Monday, May 21, 2007

Galileo figaro-magnifico

The Open Europe Blog follows the financial meltdown of the European GPS system, Galileo. Not only has it been plagued by delays but there are real questions about whether a civilian market for it exists when a free service is already been provided by the US GPS system. One analyst said, "why pay for Pepsi Cola when you get Coca-cola for nothing?" EU Transport Commission Jacques Barrot says, “I don’t think Galileo has actually failed! That’s a misuse of language… we’ve had a change of scenarios.” The EU Referendum calls it the scandal the media has missed. Thoughts of a Technocat notes that Galileo will have a European military role after all and may need it, for want of customers. Barrot provides this masterpiece of circumlocution to say I think, what he should say openly. That Europe is buying insurance against the loss of access to GPS simply because it is too important to lose.

“Obviously there are civilian and military uses for this, but Galileo will remain a civilian system under civilian control, as the Council has reiterated time and time again. But that doesn’t mean that military users cannot use it, as long as they comply with certain principles. For example, we cannot stop the Italian Carabinieri or the Guarda Civil using Galileo to carry out their work, e.g. on search and rescue – these are military users.” He said Galileo “obviously cannot be off-limits to someone because they’re members of the military.” However he said he had no ‘mandate’ for discussing its military uses, saying he had tried to have conversations in London with ministers on this but lacked the necessary "mandate" for providing answers.

He summed up saying industry was “chomping at the bit” for Galileo, and that Europe must not wait, or it will fall further behind. Instead of wasting time asking “metaphysical” questions about its military uses etc, we should be seizing "Europe's chance to stay at the top of the league."


Blogger Marcus Aurelius said...

Back in the days when I was using OS/2 I bought a piece of software called Zap-O-Com (aka ZOC) a terminal emulator.

In its licensing it had very explicitly stated its use by the military was prohibited. I can not recall the exact terms or wording.

5/21/2007 07:39:00 PM  
Blogger Fat Man said...

It is an even more pathetic failure than the A-380. Fortunately it is of no importance to anyone but the taxpayers of the investing countries. European claims of global importance are pretty lame right now.

5/21/2007 09:53:00 PM  
Blogger hdgreene said...

In Europe the Law of Supply and Demand is more of a guideline, really. Or a ruse perpetrated by the Chamber of Commerce. Ii leads to interesting results. Like building your house by saying, "This is so important to me that I will ignore the Law of Gravity." Then put the swimming pool on the third floor. Afterwards you'll have to prop it up, fill it only a third full and oh, by the way, don't swim in it.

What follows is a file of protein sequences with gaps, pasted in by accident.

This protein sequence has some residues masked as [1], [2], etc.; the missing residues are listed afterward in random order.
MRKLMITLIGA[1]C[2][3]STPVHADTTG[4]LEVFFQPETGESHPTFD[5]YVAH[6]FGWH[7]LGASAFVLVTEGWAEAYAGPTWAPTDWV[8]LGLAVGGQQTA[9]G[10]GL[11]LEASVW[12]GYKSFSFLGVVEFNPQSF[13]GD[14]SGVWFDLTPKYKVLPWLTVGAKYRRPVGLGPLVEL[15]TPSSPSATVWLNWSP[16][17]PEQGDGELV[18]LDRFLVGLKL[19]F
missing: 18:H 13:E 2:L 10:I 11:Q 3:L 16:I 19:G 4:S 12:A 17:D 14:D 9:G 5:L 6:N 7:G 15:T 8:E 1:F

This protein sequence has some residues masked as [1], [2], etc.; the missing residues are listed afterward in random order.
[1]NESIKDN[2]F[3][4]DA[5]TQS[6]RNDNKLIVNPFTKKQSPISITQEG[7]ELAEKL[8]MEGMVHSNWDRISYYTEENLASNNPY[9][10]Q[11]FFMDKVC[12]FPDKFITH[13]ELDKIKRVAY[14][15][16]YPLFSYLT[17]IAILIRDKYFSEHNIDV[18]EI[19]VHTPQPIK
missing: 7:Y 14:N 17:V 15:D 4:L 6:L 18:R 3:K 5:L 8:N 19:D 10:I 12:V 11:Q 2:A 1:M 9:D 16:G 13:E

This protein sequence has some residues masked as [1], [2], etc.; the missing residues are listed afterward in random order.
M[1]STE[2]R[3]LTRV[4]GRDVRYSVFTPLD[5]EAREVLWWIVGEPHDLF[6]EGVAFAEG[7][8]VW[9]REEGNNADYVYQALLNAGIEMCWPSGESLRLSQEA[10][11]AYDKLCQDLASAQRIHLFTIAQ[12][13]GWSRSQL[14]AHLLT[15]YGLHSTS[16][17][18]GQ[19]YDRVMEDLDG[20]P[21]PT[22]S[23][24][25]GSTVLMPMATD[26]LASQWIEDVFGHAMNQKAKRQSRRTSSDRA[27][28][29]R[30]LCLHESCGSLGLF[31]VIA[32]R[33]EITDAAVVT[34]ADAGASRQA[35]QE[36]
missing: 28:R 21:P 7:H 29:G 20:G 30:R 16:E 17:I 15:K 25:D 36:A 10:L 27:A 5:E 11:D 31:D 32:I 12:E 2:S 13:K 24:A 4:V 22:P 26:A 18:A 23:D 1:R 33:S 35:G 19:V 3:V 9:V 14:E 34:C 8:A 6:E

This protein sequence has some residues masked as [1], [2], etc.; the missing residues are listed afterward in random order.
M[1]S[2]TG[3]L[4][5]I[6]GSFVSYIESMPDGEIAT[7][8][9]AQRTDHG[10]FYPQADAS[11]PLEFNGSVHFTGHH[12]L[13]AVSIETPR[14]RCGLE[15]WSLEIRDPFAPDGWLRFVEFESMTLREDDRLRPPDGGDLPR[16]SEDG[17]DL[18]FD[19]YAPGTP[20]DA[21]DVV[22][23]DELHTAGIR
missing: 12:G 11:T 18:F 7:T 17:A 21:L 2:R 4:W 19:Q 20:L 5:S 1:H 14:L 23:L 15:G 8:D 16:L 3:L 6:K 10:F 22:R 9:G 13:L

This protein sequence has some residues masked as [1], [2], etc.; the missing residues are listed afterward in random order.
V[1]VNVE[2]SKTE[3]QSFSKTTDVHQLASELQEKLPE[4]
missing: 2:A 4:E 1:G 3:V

That is the way Hillary will do Health Care. It is too important to obey "The Law of Supply and Demand" and Price Theory which, after all, is just a Theory--like Newton's Gravity. Can we afford affordable health care?

5/22/2007 05:11:00 AM  
Blogger RWE said...

The history of GPS is a lesson in human error in its own right. It was opposed by some in the US Congress and the antiwar left for exactly opposite reasons, was scorned by most of the U.S. electronics industry, and discounted by the USAF itself. Now, today, it is viewed in much the same way as a public utility, and one that you don’t get a bill for, to boot.

Right now, while Selective Availability has been turned off and all users receive the high grade signal, it can be turned back on at any time if the military situation demands it. The U.S. controls the supply of chips that enable the high grade signal to be used in the event that Selective Availability is turned back on. The fact that such a degradation of the signal would have no impact of any kind on the vast majority of civilian users of the system is neither here nor there; the psychological impact is what creates the worries.

The Russians have their own system, which they have been trying to get up and running for 20 years plus, and Chinese have started to deploy theirs, while agreeing to participate in Galileo. Whether all of this duplication meets actual needs or is more on the order of the need for even tiny countries to have their own national airline is not clear. Maybe it is simply because it was ignored and discounted by so many for so long who were proven to be so very wrong.

5/22/2007 05:37:00 AM  
Blogger Kent's Imperative said...

This is debate of the 90’s for which the time of hard decisions has finally come. It is no longer a matter of abstract defense “strategery”, but concrete operational decisions that will have to be made in the first hours of future conflicts. A European system (or even its PRC counterpart) would be the first choice of belligerents expecting to lose access to US provided signal. Such as system would constitute a key center of gravity for sophisticated adversaries...

5/22/2007 10:15:00 AM  
Blogger Doug said...

This comment has been removed by the author.

5/23/2007 10:58:00 PM  

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